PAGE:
On Commercial Contractual Disputes, When Do You Litigate?

by 48 Minutes | Wednesday, Jan 25, 2017 | 144 views

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In the commercial arena, contractual disputes are inevitable and may often arise. Nobody enjoys confrontations and worse, they may take your focus away from running the daily business operations efficiently. That’s why most business owners dealing with contractual disputes resort to litigation immediately. However, is litigation the only way to resolve these disputes? When exactly do you need to take a disagreement to court?

Negotiation: Private and Inexpensive

Before you take a contract dispute to court, you may consider negotiation. Communicate with the other party and do your best to work around the disagreement on a commercial contract. You may hire an attorney to negotiate on your behalf, but you still need to participate in reaching an agreement. Negotiations are private transactions, so there are no specific procedures to follow. More importantly, negotiations won’t cost you a lot of money so they are worth considering when it comes to resolving commercial disputes.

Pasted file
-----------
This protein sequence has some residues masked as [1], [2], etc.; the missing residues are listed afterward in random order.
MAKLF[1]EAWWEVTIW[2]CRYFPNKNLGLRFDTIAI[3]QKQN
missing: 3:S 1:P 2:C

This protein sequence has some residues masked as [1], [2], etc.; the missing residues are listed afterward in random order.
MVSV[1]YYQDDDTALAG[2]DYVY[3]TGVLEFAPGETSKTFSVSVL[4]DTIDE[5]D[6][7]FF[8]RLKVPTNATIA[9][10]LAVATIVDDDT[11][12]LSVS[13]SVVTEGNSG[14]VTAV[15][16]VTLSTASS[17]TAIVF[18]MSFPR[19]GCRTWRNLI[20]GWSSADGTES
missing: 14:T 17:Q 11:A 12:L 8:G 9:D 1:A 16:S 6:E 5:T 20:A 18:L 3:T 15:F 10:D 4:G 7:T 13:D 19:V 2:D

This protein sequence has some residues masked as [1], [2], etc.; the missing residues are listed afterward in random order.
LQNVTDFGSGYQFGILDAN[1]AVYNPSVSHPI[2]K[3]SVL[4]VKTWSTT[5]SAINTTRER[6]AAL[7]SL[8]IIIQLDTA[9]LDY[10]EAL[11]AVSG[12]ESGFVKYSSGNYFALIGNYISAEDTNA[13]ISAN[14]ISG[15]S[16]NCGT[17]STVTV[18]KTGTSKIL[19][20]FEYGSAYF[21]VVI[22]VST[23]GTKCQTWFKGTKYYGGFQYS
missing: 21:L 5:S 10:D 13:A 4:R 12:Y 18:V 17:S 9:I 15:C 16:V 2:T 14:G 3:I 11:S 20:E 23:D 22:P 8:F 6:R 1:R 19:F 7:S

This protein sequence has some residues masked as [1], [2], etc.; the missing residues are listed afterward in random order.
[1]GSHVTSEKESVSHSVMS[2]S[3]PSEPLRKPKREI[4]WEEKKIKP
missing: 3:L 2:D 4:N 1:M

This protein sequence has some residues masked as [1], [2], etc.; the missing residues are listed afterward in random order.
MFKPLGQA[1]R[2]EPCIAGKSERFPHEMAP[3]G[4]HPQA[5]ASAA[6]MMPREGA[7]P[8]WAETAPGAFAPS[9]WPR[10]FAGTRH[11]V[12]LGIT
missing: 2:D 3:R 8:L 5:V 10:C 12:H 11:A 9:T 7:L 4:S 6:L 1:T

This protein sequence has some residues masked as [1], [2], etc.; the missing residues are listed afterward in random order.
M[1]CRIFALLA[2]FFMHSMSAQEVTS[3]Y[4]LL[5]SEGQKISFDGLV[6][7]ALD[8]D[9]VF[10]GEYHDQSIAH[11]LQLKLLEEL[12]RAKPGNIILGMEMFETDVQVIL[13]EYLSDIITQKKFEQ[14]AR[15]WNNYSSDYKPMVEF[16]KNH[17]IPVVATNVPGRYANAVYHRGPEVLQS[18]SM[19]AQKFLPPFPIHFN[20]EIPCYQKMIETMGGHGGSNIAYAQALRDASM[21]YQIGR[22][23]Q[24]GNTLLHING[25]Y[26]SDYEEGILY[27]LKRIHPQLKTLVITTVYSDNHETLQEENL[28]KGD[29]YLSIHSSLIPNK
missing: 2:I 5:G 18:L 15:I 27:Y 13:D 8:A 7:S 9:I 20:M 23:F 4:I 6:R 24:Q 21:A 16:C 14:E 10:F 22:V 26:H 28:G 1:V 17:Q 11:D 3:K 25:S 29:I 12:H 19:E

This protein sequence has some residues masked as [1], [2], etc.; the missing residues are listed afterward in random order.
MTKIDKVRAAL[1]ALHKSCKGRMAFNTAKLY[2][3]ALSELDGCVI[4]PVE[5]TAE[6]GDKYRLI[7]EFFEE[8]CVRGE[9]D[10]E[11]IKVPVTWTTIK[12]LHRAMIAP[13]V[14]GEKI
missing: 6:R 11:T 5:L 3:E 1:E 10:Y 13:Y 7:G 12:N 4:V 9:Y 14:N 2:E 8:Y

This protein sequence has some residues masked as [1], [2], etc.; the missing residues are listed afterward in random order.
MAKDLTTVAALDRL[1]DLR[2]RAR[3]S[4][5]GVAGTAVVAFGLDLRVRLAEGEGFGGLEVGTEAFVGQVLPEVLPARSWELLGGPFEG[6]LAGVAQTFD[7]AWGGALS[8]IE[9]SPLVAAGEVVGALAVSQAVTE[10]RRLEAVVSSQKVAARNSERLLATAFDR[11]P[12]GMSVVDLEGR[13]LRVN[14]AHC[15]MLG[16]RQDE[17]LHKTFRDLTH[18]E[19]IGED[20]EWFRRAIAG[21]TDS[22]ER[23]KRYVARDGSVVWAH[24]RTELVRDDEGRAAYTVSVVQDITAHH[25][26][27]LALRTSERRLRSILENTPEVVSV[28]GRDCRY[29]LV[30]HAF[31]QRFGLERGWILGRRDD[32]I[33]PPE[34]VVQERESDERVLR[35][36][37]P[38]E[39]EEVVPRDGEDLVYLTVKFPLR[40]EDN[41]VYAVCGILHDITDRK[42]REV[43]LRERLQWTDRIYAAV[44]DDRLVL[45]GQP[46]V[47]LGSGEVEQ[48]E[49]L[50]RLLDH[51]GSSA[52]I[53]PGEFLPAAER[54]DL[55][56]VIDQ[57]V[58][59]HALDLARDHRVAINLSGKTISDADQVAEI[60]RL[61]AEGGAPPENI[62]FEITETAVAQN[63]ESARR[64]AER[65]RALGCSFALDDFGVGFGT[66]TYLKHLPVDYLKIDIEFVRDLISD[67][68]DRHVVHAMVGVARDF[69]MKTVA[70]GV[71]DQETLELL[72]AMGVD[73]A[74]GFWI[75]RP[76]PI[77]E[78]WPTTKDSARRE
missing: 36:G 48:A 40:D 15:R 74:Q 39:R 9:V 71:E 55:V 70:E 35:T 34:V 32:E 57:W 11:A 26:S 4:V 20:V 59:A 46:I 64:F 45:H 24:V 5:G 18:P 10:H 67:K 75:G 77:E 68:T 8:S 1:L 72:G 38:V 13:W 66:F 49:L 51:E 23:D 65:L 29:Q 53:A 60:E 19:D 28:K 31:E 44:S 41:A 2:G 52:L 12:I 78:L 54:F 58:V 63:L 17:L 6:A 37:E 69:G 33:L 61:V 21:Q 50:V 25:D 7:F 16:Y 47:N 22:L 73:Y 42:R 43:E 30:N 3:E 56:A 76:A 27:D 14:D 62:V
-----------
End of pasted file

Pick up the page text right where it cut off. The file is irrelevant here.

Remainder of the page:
Mediation: Voluntary, Informal, and Flexible

When you and the other party failed to reach a resolution through a negotiation, a mediator may help both parties to explore other ways of resolving the differences. In mediation, however, both parties must voluntarily agree to proceed with the process. In a way, mediation helps reduce hostility and preserve the ongoing relationship between you and the other party. More importantly, it would save you from spending too much time and money when going to a trial.

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Litigation: Binding and Public

If negotiation and mediation did not work for you, then you can file a lawsuit against the other party. According to commercial litigation lawyers in Brisbane, litigation won’t be a voluntary process as the defendant must participate. Also, the court proceedings and the records will be open to the public. More importantly, the decision in this process will be final and binding. But since the case will go to court, litigation will definitely cost your business a substantial amount of time and money.

The method you’ll use to resolve the contract dispute mainly depends on your particular needs. You may want to consult with an attorney to help evaluate your situation and provide you with legal options.

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